In India, films are seen as festival or mass entertainers. But for me, they are the same thing. You don’t need to be silly to be a hit and vice versa. I always make films for the people, so I’m very eager to see how the film plays out at the Berlin Film Festival. The West is not used to a certain kind of cinema, but I’m going to show myself, rather than be like them. If something is good and has universal acceptance, I’ll go with that. ... Also, in India, movies are very popular and influential. They shape the ideas, ethics and morals of the people. So even while I entertain, I am conscious of my responsibility. Also, the fact is, the industry has changed, along with film consumption and exhibition. I’ve also seen films, whose principal characters are women, do well.
You have an unconventional, non-starry cast.
I had no auditions. For Alia, I had not even seen Student of the Year. I cast her after meeting her. I wanted someone young, as Randeep’s role is mature. Alia has a younger body and a more honest expression. As for Randeep, I had seen his films, including Monsoon Wedding, but it was more from seeing him in theatre and our interactions, that I knew he was the right guy.
How did you persuade AR Rahman to do the music for Highway?
Rahman and I had been in touch on Skype and he asked me, "What’s this film you’re doing? Don’t you want me to do the music?" I told him I was too shy to ask him because I wanted to be sure I could make him an offer he could not refuse. When he did come on board, the music became as important as the characters.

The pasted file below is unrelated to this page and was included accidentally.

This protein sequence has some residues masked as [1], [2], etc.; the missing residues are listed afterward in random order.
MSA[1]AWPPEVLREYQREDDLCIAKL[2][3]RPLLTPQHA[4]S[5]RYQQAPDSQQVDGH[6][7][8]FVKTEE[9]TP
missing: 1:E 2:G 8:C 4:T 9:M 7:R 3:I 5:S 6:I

Bollywood is usually all about loving your family, but Highway explodes this myth, through a woman’s viewpoint.
I’m from Jamshedpur—it’s in the centre of India, in the middle of everything. I am fortunate that a lot of women—my sisters, family members and women outside—have spoken honestly with me. I share a friendship, a rapport with them and it brings value to my work. I have had time to reflect on my understanding of their life.
The film centres around the Stockholm Syndrome, and has a young, self-assured Indian woman fall in love with her kidnapper. Why did you choose this story, given the prevalence of violence against women in India?
It’s not so much a question of the Stockholm Syndrome. Veera feels instinctively protected when she’s with Mahabir. She senses that he’s not looking at her that way. Women have a sense about a man even before they’ve talked to him. Veera understands that for him, she’s a commodity and he does not take advantage of it personally, he doesn’t torture her. And she likes herself when she is with him.
Mahabir is also pure enough not to be a prototypical villain. Only later in the film, certain things are revealed about him, why he’s an oppressor. I’ve always been greatly interested in the psychology of criminality. Often the oppressors are victims themselves. Once an injustice is committed, it remains hanging on the counter, to be used again and again. One injustice leads to another. It takes someone exceptional to absorb that injustice and take it away from this world.